The "Nikon Coolpix S30" is a possible choice if you are looking for an inexpensive compact camera for your child. The camera is robust and waterproof down to 3 meters, and its specs are better than most cameras of this type. The camera has a 10 megapixel sensor, 3x zoom, and can record HD video. The controls are easy to use, and the camera is designed to be easy for children to hold. This camera is available for about $90.
Action cameras are a sub-category of compact cameras. These are small compact cameras that have been designed for use in extreme conditions and are made to be attached to helmets, handle bars, etc. They can be shock proof, dirt proof, water proof, etc.
Action cameras are available from about $150-$350. One example is the ISAW A1 (which costs about $180). It comes with a waterproof housing, as well as with attachments for mounting the camera to a helmet or to the handle bars of a bike. The camera takes HD video with a 120 degree field of view. With the waterproof housing the camera can be used for all sorts of water-sports, including diving to a depth of 50m.
DSLRs: These cameras have interchangeable lenses, optical viewfinders, and are highly customizable. They come with large sensors, which produce higher quality images than compacts, particularly in suboptimal conditions. DSLRs are also much better at photographing movement. They are also large, expensive, and difficult to use - at least if one wants to exploit their full potential. DSLRs are the camera type of choice for the vast majority of professionals. As hybrid cameras continue to improve (see below), one of the few advantages of the DSLR is that the more expensive models come with full-frame sensors (no other type of camera has this). Full-frame sensors have certain advantages and are particularly good for landscape photography.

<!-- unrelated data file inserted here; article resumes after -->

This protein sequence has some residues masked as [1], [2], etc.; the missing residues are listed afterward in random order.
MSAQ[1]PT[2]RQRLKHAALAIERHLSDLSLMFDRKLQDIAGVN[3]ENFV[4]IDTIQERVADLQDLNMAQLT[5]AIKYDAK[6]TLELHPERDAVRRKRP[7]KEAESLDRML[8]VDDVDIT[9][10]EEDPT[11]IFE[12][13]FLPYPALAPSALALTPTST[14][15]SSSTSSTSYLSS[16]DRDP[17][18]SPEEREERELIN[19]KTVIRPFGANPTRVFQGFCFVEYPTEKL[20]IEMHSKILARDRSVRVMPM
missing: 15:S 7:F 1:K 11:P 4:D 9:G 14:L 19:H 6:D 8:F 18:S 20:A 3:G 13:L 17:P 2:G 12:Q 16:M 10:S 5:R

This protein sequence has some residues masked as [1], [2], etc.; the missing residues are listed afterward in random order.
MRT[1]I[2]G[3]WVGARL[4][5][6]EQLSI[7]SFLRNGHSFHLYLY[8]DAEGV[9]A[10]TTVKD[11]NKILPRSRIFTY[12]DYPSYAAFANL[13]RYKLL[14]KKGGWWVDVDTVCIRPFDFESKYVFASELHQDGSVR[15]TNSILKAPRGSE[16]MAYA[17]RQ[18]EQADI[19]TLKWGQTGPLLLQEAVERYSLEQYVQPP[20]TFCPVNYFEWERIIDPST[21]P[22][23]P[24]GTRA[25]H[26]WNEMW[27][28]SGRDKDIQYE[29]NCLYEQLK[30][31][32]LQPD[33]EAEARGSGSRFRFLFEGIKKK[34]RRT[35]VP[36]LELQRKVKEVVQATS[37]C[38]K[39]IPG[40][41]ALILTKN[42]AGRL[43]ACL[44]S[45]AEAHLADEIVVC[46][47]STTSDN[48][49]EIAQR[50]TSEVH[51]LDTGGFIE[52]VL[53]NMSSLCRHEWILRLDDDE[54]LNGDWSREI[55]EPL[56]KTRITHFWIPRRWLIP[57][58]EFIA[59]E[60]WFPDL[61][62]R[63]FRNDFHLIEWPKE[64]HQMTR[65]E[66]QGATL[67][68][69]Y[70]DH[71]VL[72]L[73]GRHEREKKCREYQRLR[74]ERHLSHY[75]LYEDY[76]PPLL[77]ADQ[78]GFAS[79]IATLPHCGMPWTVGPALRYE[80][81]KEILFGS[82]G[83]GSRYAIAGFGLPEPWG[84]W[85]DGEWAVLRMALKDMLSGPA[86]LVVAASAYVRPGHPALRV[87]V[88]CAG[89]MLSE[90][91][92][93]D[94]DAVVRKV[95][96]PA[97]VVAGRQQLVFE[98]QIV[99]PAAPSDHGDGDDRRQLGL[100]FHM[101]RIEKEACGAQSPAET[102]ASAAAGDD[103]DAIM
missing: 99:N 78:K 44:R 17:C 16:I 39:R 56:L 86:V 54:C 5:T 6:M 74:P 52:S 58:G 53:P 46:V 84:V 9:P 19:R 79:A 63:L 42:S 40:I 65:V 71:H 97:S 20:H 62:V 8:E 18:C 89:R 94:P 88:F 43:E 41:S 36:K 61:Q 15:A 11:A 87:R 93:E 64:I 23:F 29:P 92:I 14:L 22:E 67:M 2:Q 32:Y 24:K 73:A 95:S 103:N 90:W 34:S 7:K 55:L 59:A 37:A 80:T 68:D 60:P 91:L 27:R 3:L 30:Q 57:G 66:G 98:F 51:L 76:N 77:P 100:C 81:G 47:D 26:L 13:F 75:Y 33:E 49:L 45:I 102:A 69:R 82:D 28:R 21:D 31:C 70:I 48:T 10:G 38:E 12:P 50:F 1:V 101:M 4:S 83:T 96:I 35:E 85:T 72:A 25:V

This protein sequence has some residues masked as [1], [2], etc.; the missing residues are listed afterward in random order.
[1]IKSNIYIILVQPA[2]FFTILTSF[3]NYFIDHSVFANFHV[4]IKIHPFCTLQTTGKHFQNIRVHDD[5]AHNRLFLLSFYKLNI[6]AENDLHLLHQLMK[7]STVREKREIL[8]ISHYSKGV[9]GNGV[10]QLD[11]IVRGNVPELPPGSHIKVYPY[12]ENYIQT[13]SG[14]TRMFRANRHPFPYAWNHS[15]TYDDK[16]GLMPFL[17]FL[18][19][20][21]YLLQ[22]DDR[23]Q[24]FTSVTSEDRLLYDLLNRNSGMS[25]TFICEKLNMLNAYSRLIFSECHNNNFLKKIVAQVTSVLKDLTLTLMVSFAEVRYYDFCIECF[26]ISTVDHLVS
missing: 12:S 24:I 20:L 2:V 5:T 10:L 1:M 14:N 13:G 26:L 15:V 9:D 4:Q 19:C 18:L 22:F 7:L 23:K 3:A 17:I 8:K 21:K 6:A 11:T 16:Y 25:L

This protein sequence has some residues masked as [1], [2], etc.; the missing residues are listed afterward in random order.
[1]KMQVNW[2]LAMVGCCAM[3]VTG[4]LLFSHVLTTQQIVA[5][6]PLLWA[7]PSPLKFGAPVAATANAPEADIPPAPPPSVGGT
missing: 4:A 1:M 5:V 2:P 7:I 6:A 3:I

Entry level DLSR cameras are available for about $450 - $500. For this price one can buy a camera with an 18-55 mm lens from either of the two leading manufacturers, Canon and Nikon. The included lens is suitable for portrait photos and landscapes. For wildlife photography one should have a lens with a focal lens of 300mm or more.
A DSLR camera with a full frame sensor allows the photographer to make full use of wide-angle lenses, whereas other cameras capture a narrower field of view. Full-frame cameras, such as the Canon 6D, are now available for around $2100.
Hybrid cameras: These cameras come with interchangeable lenses. They are only slightly larger than compacts while having sensors comparable in size to the DSLR (except for models with full-frame sensors). They can do this by removing the optical viewfinder. Overall, hybrids have now nearly caught up to the DSLR in terms of quality and functionality while being cheaper and much smaller/lighter. This does not mean that DSLRs always take better photos, but merely that DSLRs can take better pictures in certain circumstances or for certain types of photography (e.g. expensive DSLRs with full frame sensors are better for landscape photography). For a more in-depth description please see the article on the Types of Cameras.
Hybrid Cameras are available from about $350. The Panasonic Lumix GX1 is one example. It is priced from around $400 and can perform the functions of many DSLRs.
This concludes part 1. In Buying a Digital Camera for Kids - Part 2, I will outline specific recommendations for each age group.
by Simon James Allanach, edited by Alan Frost